Foods high in saturated fats have been demonized for some time now, with high intake linked to heart disease and a variety of other health conditions, including obesity. But slowly we seem to be realizing that perhaps their “unhealthy” label has been prematurely and unfairly slapped on, and avoiding them could actually be leading to unforeseen problems.
Adding to this growing body of evidence, scientists have now discovered that one particular saturated fat may actually protect against metabolic syndrome, a cluster of risk factors – elevated blood pressure, high blood sugar, abnormal cholesterol levels and excess belly fat – that can lead to diabetes. And how did they come to this conclusion? Studying dolphins.
That may sound strange at first glance, but there is method behind the madness. Bottlenose dolphins can also develop metabolic syndrome, so researchers from the National Marine Mammal Foundation (NMMF) reasoned that we may be able to learn something about this subclinical condition by examining their diet. More specifically, they wanted to see if they could identify potential protective factors that could translate to our own diet.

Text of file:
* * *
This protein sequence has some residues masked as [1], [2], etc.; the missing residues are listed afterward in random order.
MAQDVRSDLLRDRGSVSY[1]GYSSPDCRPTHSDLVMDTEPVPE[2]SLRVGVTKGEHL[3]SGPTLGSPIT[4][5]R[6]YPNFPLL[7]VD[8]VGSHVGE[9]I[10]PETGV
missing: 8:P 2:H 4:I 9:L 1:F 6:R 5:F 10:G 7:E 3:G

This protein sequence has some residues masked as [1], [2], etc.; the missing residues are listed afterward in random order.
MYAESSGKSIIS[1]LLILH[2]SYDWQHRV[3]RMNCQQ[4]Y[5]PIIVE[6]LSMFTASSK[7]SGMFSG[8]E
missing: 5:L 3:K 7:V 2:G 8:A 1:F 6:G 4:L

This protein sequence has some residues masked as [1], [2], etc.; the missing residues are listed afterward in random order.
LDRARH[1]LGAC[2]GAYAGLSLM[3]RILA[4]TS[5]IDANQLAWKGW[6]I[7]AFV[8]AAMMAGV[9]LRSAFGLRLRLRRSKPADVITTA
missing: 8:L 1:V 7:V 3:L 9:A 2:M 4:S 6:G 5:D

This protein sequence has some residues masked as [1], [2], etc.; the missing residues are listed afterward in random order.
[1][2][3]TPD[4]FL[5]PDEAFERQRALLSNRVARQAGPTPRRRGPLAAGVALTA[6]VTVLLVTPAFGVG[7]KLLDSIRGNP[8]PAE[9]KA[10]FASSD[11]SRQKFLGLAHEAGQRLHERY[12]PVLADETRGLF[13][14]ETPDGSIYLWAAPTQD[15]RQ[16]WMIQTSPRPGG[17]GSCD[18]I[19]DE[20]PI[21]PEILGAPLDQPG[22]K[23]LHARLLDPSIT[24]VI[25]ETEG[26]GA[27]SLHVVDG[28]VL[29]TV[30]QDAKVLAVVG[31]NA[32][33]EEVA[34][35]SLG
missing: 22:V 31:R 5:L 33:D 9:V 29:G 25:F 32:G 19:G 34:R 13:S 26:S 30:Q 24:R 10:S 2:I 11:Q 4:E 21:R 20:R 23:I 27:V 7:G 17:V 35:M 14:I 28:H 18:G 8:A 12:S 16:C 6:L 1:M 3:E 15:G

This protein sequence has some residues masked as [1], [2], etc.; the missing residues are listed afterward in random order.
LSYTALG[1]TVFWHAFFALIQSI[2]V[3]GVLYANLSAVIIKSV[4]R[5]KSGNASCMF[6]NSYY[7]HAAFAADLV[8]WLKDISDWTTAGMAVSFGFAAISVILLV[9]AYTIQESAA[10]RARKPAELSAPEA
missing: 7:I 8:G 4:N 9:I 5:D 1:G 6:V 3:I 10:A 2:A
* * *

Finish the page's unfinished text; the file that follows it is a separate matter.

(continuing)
To relate this to humans, the researchers examined various food products for heptadecanoic acid levels, which is known to be present in things like dairy fat, rye and certain fish. They found that butter, whole milk and yoghurt contained the highest amounts, whereas it was undetectable in nonfat dairy products.
Full story from here.
OK many of us are beyond saving as far as becoming a diabetic is concerned, but clearly using these foods can do us nothing but good, and may help in our quest to at least reverse the main symptom namely high BG numbers. One thing we can take as read, the vilification of healthy natural fats was and is a complete disaster for hundreds of millions of people.